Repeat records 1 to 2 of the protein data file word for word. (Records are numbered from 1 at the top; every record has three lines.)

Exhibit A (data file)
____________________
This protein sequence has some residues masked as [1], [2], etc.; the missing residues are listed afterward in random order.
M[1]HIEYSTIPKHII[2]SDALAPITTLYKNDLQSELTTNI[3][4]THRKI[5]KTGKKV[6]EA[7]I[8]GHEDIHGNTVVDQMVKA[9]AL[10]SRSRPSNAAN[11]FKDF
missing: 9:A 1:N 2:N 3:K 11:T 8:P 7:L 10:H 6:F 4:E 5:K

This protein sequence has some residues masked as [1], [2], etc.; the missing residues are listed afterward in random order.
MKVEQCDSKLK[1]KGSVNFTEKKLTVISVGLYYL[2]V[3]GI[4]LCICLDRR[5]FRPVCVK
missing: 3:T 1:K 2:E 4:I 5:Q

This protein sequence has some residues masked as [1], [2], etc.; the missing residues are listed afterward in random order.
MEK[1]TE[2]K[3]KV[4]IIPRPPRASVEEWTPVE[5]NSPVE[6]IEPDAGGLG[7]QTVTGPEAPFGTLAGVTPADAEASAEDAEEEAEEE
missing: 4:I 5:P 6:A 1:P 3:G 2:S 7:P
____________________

This protein sequence has some residues masked as [1], [2], etc.; the missing residues are listed afterward in random order.
M[1]HIEYSTIPKHII[2]SDALAPITTLYKNDLQSELTTNI[3][4]THRKI[5]KTGKKV[6]EA[7]I[8]GHEDIHGNTVVDQMVKA[9]AL[10]SRSRPSNAAN[11]FKDF
missing: 9:A 1:N 2:N 3:K 11:T 8:P 7:L 10:H 6:F 4:E 5:K

This protein sequence has some residues masked as [1], [2], etc.; the missing residues are listed afterward in random order.
MKVEQCDSKLK[1]KGSVNFTEKKLTVISVGLYYL[2]V[3]GI[4]LCICLDRR[5]FRPVCVK
missing: 3:T 1:K 2:E 4:I 5:Q